3.5.2 Linearized Kalman-Like Model Let state vector (of a size 8+J) be portioned as X=[X where superscript R refers to SD code vector, superscript φ refers to scaled SD carrier vector. The left hand vector includes SD code and scaled SD carrier prefit residuals. I and 0 mean identity and zero J by J matrices, h means J by 4 3D position and clock design matrix, R means whole measurements covariance matrix (2J by 2J). Parameters d Since we do not apply any dynamic model for time varied parameters we assume vector M to be constant with time, vector v to be arbitrary with time. 3.5.2.1 Precomputations Some vital computations are common for all the engine subroutines. They are:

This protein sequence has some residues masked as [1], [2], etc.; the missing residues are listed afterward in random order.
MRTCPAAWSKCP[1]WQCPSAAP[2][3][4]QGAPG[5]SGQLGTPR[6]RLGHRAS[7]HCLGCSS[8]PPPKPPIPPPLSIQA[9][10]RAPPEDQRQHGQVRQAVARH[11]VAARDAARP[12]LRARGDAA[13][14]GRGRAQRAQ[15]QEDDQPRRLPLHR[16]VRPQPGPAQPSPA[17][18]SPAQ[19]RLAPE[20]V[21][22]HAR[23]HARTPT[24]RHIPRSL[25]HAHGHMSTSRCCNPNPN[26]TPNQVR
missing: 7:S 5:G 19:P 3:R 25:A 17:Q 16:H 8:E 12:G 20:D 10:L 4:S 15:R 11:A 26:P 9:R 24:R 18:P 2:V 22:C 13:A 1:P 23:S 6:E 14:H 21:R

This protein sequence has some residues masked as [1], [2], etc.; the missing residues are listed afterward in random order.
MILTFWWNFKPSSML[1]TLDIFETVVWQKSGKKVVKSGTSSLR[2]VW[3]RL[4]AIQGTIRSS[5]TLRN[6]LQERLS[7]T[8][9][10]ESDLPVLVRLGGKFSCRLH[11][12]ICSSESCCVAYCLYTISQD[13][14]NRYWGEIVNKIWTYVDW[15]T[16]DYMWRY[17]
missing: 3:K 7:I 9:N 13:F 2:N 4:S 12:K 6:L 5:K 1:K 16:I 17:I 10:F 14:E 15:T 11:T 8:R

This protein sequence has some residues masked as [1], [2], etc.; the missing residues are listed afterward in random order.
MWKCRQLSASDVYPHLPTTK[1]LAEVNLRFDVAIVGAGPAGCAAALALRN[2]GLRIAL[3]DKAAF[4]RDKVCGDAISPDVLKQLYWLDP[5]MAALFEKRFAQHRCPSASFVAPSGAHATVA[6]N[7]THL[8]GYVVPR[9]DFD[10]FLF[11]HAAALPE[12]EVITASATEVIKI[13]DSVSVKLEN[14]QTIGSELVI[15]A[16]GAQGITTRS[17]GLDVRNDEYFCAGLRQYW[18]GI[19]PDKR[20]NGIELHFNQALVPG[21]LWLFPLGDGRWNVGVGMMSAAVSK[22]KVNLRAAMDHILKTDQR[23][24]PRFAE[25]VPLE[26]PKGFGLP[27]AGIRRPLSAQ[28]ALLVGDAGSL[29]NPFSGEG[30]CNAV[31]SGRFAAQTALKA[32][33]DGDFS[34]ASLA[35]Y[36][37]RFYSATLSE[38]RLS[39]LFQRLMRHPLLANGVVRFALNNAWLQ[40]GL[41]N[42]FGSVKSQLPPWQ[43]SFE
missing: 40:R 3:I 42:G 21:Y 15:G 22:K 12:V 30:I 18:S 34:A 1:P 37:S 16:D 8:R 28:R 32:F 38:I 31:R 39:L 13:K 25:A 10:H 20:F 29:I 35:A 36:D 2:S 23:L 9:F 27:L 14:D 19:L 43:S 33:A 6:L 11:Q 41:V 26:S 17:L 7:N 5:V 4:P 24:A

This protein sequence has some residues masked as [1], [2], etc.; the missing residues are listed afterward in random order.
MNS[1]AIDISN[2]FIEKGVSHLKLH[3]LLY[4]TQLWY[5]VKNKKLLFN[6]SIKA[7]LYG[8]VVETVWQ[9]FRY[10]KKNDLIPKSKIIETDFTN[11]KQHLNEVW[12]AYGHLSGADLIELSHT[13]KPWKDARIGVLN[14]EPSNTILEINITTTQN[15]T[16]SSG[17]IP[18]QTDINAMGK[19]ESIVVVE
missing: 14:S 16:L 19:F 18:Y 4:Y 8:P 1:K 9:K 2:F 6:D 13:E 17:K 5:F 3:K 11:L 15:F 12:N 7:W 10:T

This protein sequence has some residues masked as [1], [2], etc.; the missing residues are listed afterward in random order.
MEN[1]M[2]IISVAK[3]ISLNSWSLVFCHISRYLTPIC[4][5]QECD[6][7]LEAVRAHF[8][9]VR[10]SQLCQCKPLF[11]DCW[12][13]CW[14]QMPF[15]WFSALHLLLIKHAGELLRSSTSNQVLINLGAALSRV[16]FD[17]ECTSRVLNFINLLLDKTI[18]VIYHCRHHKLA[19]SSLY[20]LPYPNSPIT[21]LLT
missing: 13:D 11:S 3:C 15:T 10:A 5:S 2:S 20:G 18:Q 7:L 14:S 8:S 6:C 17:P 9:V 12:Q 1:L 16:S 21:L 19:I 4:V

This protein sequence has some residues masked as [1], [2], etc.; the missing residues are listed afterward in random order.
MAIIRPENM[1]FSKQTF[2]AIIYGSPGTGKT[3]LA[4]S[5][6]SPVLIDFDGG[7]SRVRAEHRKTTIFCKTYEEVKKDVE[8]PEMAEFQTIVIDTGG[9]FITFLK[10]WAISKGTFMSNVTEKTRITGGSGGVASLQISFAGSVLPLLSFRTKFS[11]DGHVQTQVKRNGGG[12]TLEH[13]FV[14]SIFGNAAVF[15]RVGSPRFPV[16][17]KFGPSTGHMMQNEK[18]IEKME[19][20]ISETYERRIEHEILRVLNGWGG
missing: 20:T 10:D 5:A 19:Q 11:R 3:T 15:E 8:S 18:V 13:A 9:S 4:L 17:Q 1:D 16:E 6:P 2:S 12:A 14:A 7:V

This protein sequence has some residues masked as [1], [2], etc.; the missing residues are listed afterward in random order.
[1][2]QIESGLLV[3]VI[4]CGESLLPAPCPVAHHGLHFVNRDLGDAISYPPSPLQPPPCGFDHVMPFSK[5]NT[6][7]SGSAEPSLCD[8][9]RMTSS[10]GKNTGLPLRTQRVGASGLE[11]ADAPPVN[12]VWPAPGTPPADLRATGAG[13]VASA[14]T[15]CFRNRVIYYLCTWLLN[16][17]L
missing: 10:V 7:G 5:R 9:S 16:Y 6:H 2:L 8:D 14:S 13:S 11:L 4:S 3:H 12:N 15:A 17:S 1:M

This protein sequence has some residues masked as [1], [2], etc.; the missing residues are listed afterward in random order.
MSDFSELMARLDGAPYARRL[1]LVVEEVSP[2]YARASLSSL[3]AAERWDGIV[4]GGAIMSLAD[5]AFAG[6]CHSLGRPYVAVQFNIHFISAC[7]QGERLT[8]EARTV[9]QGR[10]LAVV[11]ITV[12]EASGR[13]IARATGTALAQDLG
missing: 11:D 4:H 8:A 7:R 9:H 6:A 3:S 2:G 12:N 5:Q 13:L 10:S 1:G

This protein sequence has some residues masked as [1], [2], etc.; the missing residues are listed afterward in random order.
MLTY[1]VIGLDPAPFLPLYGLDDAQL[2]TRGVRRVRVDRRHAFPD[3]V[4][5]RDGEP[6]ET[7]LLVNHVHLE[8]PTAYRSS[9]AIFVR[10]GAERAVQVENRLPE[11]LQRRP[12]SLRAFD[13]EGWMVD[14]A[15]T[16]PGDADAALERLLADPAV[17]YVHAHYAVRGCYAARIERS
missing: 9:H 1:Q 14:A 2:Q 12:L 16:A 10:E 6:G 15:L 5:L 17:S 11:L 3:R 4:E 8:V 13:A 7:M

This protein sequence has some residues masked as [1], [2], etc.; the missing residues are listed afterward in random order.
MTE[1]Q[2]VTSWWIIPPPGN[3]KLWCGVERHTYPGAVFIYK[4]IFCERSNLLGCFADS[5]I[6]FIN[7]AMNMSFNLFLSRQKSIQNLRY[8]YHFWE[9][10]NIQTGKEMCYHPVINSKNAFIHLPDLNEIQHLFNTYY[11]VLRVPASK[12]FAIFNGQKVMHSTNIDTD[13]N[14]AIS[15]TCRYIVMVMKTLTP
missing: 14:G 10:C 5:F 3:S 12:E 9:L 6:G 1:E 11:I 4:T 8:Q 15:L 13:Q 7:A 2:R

3.5.2.2 Kalman-Like Loop Scaled SD carrier bias filter computes: update inverse SD scaled bias covariance and calculate bias gain:
Then scaled SD bias update is performed as follows:
Position filter simply computes: Velocity filter performs:
where dT is interval between consecutive epochs. Projecting ahead, we have:
3.6 Outliers and Cycle Slip Detectors Detectors of SD code outliers and SD carrier cycle slips are based on chi square statistic which may be written as follows:
3.7 Ambiguity Searching and Fixing SD/DD carrier bias transformation may-be portioned as: where T And finally DD integer ambiguity search statistic is: Patent Citations